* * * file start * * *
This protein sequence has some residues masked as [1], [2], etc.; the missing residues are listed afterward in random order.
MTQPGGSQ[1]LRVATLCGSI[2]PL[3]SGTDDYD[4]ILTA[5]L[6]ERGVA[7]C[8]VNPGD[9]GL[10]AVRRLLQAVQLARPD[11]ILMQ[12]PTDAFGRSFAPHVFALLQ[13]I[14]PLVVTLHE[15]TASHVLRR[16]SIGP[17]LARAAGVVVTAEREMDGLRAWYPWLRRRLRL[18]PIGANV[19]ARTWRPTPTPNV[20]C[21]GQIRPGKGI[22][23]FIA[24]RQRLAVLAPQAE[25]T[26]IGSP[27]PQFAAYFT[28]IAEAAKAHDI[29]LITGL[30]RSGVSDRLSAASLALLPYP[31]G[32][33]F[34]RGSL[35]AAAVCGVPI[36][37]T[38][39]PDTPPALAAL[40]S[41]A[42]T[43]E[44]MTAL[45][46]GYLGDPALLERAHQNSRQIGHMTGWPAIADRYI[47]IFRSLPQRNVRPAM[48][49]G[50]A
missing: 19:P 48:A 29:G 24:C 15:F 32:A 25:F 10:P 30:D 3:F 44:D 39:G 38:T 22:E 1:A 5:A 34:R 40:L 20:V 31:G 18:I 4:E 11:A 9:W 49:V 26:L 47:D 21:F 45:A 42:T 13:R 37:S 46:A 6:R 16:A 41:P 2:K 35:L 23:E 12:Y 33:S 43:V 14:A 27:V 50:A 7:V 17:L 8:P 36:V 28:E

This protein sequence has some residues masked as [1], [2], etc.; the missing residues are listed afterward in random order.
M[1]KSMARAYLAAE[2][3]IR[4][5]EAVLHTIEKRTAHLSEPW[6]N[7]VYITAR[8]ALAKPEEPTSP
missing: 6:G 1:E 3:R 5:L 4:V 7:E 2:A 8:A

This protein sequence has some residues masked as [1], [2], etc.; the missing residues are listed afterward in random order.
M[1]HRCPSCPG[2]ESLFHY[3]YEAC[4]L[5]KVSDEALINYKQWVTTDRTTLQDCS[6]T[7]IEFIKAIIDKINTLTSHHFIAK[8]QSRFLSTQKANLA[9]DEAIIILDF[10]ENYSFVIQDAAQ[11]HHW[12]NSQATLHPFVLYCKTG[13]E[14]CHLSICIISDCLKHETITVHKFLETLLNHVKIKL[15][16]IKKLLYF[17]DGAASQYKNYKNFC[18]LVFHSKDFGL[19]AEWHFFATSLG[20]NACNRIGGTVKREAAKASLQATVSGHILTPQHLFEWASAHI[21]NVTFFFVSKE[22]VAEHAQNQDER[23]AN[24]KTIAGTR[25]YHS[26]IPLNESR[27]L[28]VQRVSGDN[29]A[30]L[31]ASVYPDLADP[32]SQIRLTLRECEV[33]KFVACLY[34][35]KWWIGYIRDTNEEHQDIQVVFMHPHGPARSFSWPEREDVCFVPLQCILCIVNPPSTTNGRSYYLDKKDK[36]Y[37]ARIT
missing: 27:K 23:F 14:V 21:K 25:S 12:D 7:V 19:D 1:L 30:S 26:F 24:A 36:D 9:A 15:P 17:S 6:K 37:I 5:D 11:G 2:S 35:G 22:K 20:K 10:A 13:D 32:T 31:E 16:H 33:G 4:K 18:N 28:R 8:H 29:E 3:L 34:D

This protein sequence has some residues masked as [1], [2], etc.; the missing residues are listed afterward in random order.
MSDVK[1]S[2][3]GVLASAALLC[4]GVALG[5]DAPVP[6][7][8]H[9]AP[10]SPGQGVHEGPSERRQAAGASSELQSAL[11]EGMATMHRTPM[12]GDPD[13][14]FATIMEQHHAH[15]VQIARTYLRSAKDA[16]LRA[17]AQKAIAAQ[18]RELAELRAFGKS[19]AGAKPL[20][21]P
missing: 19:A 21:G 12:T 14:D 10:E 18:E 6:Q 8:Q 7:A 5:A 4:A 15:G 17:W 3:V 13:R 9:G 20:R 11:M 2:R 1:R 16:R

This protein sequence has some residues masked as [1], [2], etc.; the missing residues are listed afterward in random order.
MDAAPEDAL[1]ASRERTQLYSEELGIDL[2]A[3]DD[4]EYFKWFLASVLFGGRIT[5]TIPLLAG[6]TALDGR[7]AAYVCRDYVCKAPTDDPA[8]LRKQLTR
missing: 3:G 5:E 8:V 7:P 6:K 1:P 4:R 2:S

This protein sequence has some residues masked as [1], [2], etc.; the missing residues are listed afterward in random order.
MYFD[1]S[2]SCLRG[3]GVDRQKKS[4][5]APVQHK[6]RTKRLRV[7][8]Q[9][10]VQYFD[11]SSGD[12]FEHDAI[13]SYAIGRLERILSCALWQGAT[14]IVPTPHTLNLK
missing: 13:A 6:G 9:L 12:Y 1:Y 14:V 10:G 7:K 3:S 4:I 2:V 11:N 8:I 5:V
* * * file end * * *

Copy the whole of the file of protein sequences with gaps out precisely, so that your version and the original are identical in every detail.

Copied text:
This protein sequence has some residues masked as [1], [2], etc.; the missing residues are listed afterward in random order.
MTQPGGSQ[1]LRVATLCGSI[2]PL[3]SGTDDYD[4]ILTA[5]L[6]ERGVA[7]C[8]VNPGD[9]GL[10]AVRRLLQAVQLARPD[11]ILMQ[12]PTDAFGRSFAPHVFALLQ[13]I[14]PLVVTLHE[15]TASHVLRR[16]SIGP[17]LARAAGVVVTAEREMDGLRAWYPWLRRRLRL[18]PIGANV[19]ARTWRPTPTPNV[20]C[21]GQIRPGKGI[22][23]FIA[24]RQRLAVLAPQAE[25]T[26]IGSP[27]PQFAAYFT[28]IAEAAKAHDI[29]LITGL[30]RSGVSDRLSAASLALLPYP[31]G[32][33]F[34]RGSL[35]AAAVCGVPI[36][37]T[38][39]PDTPPALAAL[40]S[41]A[42]T[43]E[44]MTAL[45][46]GYLGDPALLERAHQNSRQIGHMTGWPAIADRYI[47]IFRSLPQRNVRPAM[48][49]G[50]A
missing: 19:P 48:A 29:G 24:C 15:F 32:A 25:F 10:P 30:D 3:F 44:D 39:G 38:T 22:E 1:A 5:A 34:R 40:L 20:V 31:G 18:I 4:E 11:A 9:W 49:V 26:L 47:D 21:F 45:A 42:T 13:R 37:S 46:A 6:R 16:A 41:P 2:K 35:L 23:E 12:Y 33:S 43:V 14:A 27:V 50:A 7:V 17:L 8:P 36:V 28:E

This protein sequence has some residues masked as [1], [2], etc.; the missing residues are listed afterward in random order.
M[1]KSMARAYLAAE[2][3]IR[4][5]EAVLHTIEKRTAHLSEPW[6]N[7]VYITAR[8]ALAKPEEPTSP
missing: 6:G 1:E 3:R 5:L 4:V 7:E 2:A 8:A

This protein sequence has some residues masked as [1], [2], etc.; the missing residues are listed afterward in random order.
M[1]HRCPSCPG[2]ESLFHY[3]YEAC[4]L[5]KVSDEALINYKQWVTTDRTTLQDCS[6]T[7]IEFIKAIIDKINTLTSHHFIAK[8]QSRFLSTQKANLA[9]DEAIIILDF[10]ENYSFVIQDAAQ[11]HHW[12]NSQATLHPFVLYCKTG[13]E[14]CHLSICIISDCLKHETITVHKFLETLLNHVKIKL[15][16]IKKLLYF[17]DGAASQYKNYKNFC[18]LVFHSKDFGL[19]AEWHFFATSLG[20]NACNRIGGTVKREAAKASLQATVSGHILTPQHLFEWASAHI[21]NVTFFFVSKE[22]VAEHAQNQDER[23]AN[24]KTIAGTR[25]YHS[26]IPLNESR[27]L[28]VQRVSGDN[29]A[30]L[31]ASVYPDLADP[32]SQIRLTLRECEV[33]KFVACLY[34][35]KWWIGYIRDTNEEHQDIQVVFMHPHGPARSFSWPEREDVCFVPLQCILCIVNPPSTTNGRSYYLDKKDK[36]Y[37]ARIT
missing: 27:K 23:F 14:V 21:K 25:S 12:D 7:V 19:D 1:L 30:S 26:F 24:A 36:D 9:A 15:P 17:S 6:K 37:I 5:D 11:G 2:S 35:G 22:K 20:K 10:A 13:D 32:T 31:E 16:H 33:G 4:K 18:N 28:R 8:H 29:E 3:L 34:D

This protein sequence has some residues masked as [1], [2], etc.; the missing residues are listed afterward in random order.
MSDVK[1]S[2][3]GVLASAALLC[4]GVALG[5]DAPVP[6][7][8]H[9]AP[10]SPGQGVHEGPSERRQAAGASSELQSAL[11]EGMATMHRTPM[12]GDPD[13][14]FATIMEQHHAH[15]VQIARTYLRSAKDA[16]LRA[17]AQKAIAAQ[18]RELAELRAFGKS[19]AGAKPL[20][21]P
missing: 19:A 21:G 12:T 14:D 10:E 18:E 6:Q 8:Q 7:A 5:A 4:A 15:G 17:W 3:V 13:R 9:G 20:R 11:M 2:R 1:R 16:R

This protein sequence has some residues masked as [1], [2], etc.; the missing residues are listed afterward in random order.
MDAAPEDAL[1]ASRERTQLYSEELGIDL[2]A[3]DD[4]EYFKWFLASVLFGGRIT[5]TIPLLAG[6]TALDGR[7]AAYVCRDYVCKAPTDDPA[8]LRKQLTR
missing: 3:G 5:E 8:V 7:P 6:K 1:P 4:R 2:S

This protein sequence has some residues masked as [1], [2], etc.; the missing residues are listed afterward in random order.
MYFD[1]S[2]SCLRG[3]GVDRQKKS[4][5]APVQHK[6]RTKRLRV[7][8]Q[9][10]VQYFD[11]SSGD[12]FEHDAI[13]SYAIGRLERILSCALWQGAT[14]IVPTPHTLNLK
missing: 13:A 6:G 9:L 12:Y 1:Y 14:V 10:G 7:K 3:S 4:I 2:V 11:N 8:I 5:V